OBJECTIVE—Cardiac autonomic neuropathy (CAN) has been associated with a poor prognosis in patients with diabetes. Because CAN is common in patients with diabetic nephropathy, we evaluated the predictive value of CAN in type 1 diabetic patients with and without diabetic nephropathy.
RESEARCH DESIGN AND METHODS—In a prospective observational follow-up study, 197 type 1 diabetic patients with diabetic nephropathy and a matched group of 191 patients with long-standing type 1 diabetes and normoalbuminuria were followed for 10.1 years (range 0.0–10.3 years). At baseline, CAN was assessed by heart rate variation (HRV) during deep breathing. HRV was evaluated as a predictor of the primary end point: cardiovascular morbidity and mortality. As secondary end points, all-cause mortality and the influence of HRV on progression of diabetic nephropathy (decline in glomerular filtration rate [GFR]) was evaluated.
RESULTS—During the follow-up, 79 patients (40%) with nephropathy reached the combined primary end point vs. 19 patients (10%) with normoalbuminuria (log-rank test, P < 0.0001). The unadjusted hazard ratio (HR) for reaching the primary end point when having an abnormal HRV (≤10 bpm) measured at baseline compared with a normal HRV was 7.7 (range 1.9–31.5; P = 0.004) in patients with nephropathy. Similarly in the normoalbuminuric patients, the unadjusted HR was 4.4 (1.4–13.6; P = 0.009). In patients with nephropathy, abnormal HRV was significantly associated with fatal and nonfatal cardiovascular disease after adjustment for cardiovascular risk factors. The adjusted HR for reaching the primary end point in a patient with nephropathy and an abnormal HRV was 6.4 (1.5–26.3, P = 0.010), as compared with a normal HRV. The unadjusted HR for dying when having an abnormal HRV compared with a normal HRV was 3.3 (95% CI 1.0–10.7; P = 0.043) in patients with diabetic nephropathy. After adjustment for confounding factors, the impact of HRV on all-cause mortality in patients with nephropathy was no longer significant (P = 0.293). There was no relationship between abnormal HRV and rate of decline in GFR.
CONCLUSIONS—HRV is an independent risk factor for cardiovascular morbidity and mortality in type 1 diabetic patients with nephropathy.
Cardiovascular autonomic neuropathy (CAN) is a severe complication of diabetes, causing death and morbidity and large costs to the welfare system (1). The mechanisms by which CAN exerts negative influence on quality and length of life are controversial, but many relationships have been found, e.g., to exercise intolerance (2–5), silent myocardial ischemia (6–10), and prolongation of the QT interval causing deadly arrhythmias (11,12).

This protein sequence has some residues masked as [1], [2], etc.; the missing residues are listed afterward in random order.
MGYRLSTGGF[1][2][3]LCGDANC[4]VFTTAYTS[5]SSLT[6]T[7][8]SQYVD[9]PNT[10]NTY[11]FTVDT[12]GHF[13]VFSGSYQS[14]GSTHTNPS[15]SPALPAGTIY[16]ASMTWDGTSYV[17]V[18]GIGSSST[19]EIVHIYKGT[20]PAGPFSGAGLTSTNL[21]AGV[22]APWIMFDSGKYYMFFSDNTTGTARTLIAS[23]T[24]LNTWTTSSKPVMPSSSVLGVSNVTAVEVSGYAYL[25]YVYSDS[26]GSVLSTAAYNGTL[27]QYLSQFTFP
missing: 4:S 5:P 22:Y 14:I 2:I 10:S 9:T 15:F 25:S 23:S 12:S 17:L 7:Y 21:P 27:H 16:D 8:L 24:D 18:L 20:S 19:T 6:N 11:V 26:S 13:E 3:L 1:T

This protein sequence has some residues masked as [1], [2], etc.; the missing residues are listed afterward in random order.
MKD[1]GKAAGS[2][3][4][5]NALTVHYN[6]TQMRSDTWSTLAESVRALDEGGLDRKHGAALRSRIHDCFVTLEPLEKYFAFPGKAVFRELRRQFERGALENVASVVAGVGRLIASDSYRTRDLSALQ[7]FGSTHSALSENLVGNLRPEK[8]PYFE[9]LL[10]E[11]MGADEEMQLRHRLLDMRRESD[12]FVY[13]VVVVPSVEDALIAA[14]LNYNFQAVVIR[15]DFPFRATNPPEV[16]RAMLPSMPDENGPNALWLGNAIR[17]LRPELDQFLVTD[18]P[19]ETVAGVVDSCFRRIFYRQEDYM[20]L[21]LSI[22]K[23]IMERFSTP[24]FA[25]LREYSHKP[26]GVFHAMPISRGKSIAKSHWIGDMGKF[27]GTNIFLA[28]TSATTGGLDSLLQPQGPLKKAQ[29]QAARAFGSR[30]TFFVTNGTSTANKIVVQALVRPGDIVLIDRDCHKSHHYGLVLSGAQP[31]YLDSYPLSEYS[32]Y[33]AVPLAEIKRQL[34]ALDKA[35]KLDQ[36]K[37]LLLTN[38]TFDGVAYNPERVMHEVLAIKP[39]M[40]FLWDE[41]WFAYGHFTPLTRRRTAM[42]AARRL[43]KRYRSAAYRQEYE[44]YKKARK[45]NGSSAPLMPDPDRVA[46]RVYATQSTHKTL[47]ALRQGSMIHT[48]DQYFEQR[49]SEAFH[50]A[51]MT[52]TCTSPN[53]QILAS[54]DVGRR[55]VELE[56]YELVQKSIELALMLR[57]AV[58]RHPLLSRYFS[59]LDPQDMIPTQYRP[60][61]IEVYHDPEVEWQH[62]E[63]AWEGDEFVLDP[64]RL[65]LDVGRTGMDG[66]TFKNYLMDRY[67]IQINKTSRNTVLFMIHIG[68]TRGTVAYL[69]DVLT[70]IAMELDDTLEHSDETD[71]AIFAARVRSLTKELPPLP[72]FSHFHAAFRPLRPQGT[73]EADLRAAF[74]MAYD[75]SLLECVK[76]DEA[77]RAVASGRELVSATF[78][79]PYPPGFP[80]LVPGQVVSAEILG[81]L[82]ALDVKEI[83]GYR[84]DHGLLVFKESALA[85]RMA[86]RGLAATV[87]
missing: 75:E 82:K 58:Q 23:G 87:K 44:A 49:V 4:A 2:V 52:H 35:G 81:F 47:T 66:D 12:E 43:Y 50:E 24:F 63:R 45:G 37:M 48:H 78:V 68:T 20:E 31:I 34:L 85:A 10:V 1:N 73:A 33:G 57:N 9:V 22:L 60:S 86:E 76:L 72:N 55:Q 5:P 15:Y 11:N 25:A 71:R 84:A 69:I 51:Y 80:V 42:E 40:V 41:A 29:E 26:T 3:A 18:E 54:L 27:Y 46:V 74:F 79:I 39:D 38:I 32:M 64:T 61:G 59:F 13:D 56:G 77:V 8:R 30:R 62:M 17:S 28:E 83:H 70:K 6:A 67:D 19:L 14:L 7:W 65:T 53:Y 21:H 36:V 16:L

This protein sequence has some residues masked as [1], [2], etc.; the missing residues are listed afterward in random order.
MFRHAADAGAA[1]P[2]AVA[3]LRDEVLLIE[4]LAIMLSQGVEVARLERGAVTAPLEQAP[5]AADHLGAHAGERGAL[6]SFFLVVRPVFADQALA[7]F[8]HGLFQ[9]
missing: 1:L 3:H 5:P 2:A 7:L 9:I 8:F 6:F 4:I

Diabetic nephropathy is another devastating complication affecting ∼40% of all type 1 diabetic patients (13). It is known that patients who develop diabetic nephropathy are at greater risk of dying early and that CAN might be of particular importance in this patient group. Patients with CAN have a higher prevalence of proteinuria than patients without CAN (14). In one study of 85 patients with overt nephropathy, 31% were found to have autonomic neuropathy, and here autonomic neuropathy was found to be a predictor of all-cause mortality (15). Also a relationship between progression of renal dysfunction and autonomic dysfunction has been suggested (16).
CAN results from damage to the autonomic nerve fibers to the heart, and the earliest indicator of CAN is a decrease in heart rate variation (HRV) during deep breathing (17), which is easily assessed by a simple bedside test. Because knowledge about CAN in type 1 diabetic patients with diabetic nephropathy is scarce, we assessed factors associated with abnormal HRV in a large cohort of type 1 diabetic patients with and without diabetic nephropathy at baseline. The cohort was followed prospectively for 10 years, and the prognostic value of HRV in relation to the combined end point of cardiovascular morbidity and mortality and to the secondary end points of all-cause mortality and progression of diabetic nephropathy was assessed.
RESEARCH DESIGN AND METHODS
In 1993, 197 type 1 diabetic patients with diabetic nephropathy who had their glomerular filtration rate (GFR) and HRV measured the same year were recruited from the outpatient clinic at Steno Diabetes Center for a case-control study (18,19). Diabetic nephropathy was diagnosed by the following criteria: persistent albuminuria ≥300 mg/24 h in two of three consecutive 24-h urine collections, the presence of retinopathy, and no clinical or laboratory evidence of other renal or urinary tract disease other than diabetic glomerulosclerosis (20). As control subjects, we recruited 191 patients with long-standing type 1 diabetes and persistent normoalbuminuria. The two groups were matched for sex, age, and duration of diabetes. Age and duration of diabetes were matched within ±5 and ±3 years, respectively. During the follow-up, 13 patients with normoalbuminuria developed microalbuminuria, whereas none developed diabetic nephropathy.
GFR was measured regularly during follow-up approximately every year. Only patients with a minimum of three measurements were used to assess the rate of decline in kidney function (21). There were no interim measurements other than GFR.
In the present study CAN was defined as having an HRV ≤10 bpm at baseline, which was proposed as abnormal by Ewing et al. (22).
In a prospective observational study design, patients were followed up until 31 December 2003 or until death (n = 76) or emigration (n = 3). All end points were obtained at the follow-up examination. The results of the follow-up examination have been published elsewhere (23). The study was approved by the local ethics committee, and all patients gave fully informed consent.
Baseline clinical and laboratory investigations